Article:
Skip header navigation

University wins £900,000 to help save forests from disease

Back to news

The University of Stirling has been awarded around £900,000 of Government money to take part in a UK-wide research initiative to help save forests from disease.

In recent years, new pests and conditions have emerged as significant risks to tree health and plant biosecurity. Experts say an increased trade in plants and plant products has also contributed to new pests and diseases entering the country. Climate change may also be playing its part.

Now seven projects – including one at Stirling – will share in around £7 million of public funding to look at new ways to tackle the problems – and support the UK’s woodlands, commercial forests and trees.

Dr Adam Kleczkowski , Deputy Head of Computing, Science and Maths at the University of Stirling’s School of Natural Sciences, who will lead on the Scottish project, said: “We are currently facing potential loss of all our ash trees due to ash dieback.

“This scenario is likely to repeat itself in the future, with different trees and pests, unless we learn how to manage our forests to protect them from increasing threats.

“Using this new funding, we will be developing approaches that bring together expertise in tree diseases and ecology, mathematical modelling, and economics.

“We will be working towards improved ways of dealing with one of the huge challenges faced by society to deal with our rapidly changing planet.”

Stirling will work with six other schemes across the UK. Total funding for all the studies has come from the taxpayer, via:

  • three UK Research Councils – the Biotechnology and Biological Sciences Research Council, Economic and Social Research Council and Natural Environment Research Council (all funded by Government);
  • Defra (the UK Department of Environment, Food and Rural Affairs);
  • the Forestry Commission; and
  • Scottish Government.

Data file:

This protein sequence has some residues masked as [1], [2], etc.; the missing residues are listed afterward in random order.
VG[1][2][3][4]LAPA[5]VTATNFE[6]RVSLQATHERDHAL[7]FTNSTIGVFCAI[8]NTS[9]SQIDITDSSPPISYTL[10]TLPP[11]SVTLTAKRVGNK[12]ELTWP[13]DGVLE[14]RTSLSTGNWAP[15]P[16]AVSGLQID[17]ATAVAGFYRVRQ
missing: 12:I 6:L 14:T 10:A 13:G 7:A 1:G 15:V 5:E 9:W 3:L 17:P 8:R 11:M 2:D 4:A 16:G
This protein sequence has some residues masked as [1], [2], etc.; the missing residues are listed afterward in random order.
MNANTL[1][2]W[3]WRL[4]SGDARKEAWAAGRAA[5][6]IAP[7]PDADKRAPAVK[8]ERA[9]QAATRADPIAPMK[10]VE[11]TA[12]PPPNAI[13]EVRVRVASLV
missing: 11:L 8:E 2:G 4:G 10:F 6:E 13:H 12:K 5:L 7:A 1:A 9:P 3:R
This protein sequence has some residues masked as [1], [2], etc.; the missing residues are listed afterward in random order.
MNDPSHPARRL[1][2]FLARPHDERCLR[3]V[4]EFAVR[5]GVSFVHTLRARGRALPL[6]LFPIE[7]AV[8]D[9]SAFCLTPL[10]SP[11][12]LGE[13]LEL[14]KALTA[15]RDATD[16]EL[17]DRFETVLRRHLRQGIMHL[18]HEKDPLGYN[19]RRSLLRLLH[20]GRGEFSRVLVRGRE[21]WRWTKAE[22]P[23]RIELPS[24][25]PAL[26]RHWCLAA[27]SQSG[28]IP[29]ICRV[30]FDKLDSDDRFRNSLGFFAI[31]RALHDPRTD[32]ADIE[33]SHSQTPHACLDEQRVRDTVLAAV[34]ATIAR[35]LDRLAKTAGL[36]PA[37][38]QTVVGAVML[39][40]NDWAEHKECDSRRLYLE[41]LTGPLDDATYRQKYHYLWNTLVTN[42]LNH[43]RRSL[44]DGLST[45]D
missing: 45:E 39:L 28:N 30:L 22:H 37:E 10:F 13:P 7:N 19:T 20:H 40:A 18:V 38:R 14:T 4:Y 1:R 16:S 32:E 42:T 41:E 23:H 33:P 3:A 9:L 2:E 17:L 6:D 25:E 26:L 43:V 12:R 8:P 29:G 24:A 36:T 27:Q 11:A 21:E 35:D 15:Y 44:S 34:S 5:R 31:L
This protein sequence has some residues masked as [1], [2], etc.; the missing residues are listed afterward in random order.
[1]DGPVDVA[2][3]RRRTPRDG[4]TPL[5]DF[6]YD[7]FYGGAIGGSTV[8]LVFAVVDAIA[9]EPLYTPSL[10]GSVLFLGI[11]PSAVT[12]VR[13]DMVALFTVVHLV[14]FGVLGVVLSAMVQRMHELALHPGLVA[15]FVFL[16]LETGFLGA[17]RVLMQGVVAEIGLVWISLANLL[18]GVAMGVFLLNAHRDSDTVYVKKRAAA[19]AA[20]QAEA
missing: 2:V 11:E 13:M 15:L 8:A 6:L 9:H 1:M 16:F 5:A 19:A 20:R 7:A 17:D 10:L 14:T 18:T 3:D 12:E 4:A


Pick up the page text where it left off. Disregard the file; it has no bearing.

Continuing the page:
Environment Minister Lord de Mauley said: “Safeguarding the future of our trees and plants is enormously important - on more than one occasion we have seen the dreadful trail of destruction such diseases can leave behind. And it’s not just the environment that suffers, but the economy too. It is vital we invest in research like this to better protect our precious woodland from the future threat of pest and disease.”

The University of Stirling will work with the University of Cambridge, Bangor University and the Forest Research agency on a project called ‘Modelling economic impact and strategies to increase resilience against tree disease outbreaks’.

The project aims to address “the protection and enhancement of public benefits, including biodiversity and ecosystem services…building resilience in woodlands, and wider landscapes”.

All seven research projects across the UK will be carried out as part of a Tree Health and Plant Biosecurity Initiative (THAPBI). They aim to generate natural and social scientific knowledge to improve understanding of the environmental, economic and social impacts of changes in tree health.

The seven projects will focus on:

  • new approaches for the early detection of problems;
  • understanding public concerns;
  • increasing resilience against tree disease outbreaks;
  • finding genetic clues to better tree health; biological control of insect pests;
  • and understanding ash dieback.

In addition to Stirling, other projects funded under the THABI initiative are:

  • Population structure and natural selection in the Chalara ash dieback fungus, Hymenoscyphus pseudoalbidus - approx. £635K. Led by Professor James Brown, the John Innes Centre
  • Identifying genomic resources against pests and pathogens in tree genera: a case study in Fraxinus - approx. £760K. Led by Dr Richard Buggs, Queen Mary, University of London
  • Biological pest control of insect pests that threaten tree health - approx. £900K. Led by Professor Tariq Butt, Swansea University
  • Promoting resilience of UK tree species to novel pests and pathogens: ecological and evolutionary solutions - approx. £1.4M. Led by Dr Stephen Cavers, Centre for Ecology and Hydrology
  • New approaches for the early detection of tree health pests and pathogens - approx. £1.9M. Led by Dr Rick Mumford, Food & Environment Research Agency (Fera)
  • Understanding public risk concerns: an investigation into the social perception, interpretation and communication of tree health risks - approx. £615K. Led by Dr Clive Potter, Imperial College London

Funders say the research will aim to address knowledge gaps identified by Defra’s Tree Health and Plant Biosecurity Expert Task Force and the objectives of the joint Defra/Forestry Commission “Tree Health and Plant Biosecurity Action Plan”. The projects will also ensure that the UK has increased research capacity in these areas. 

You may also be interested in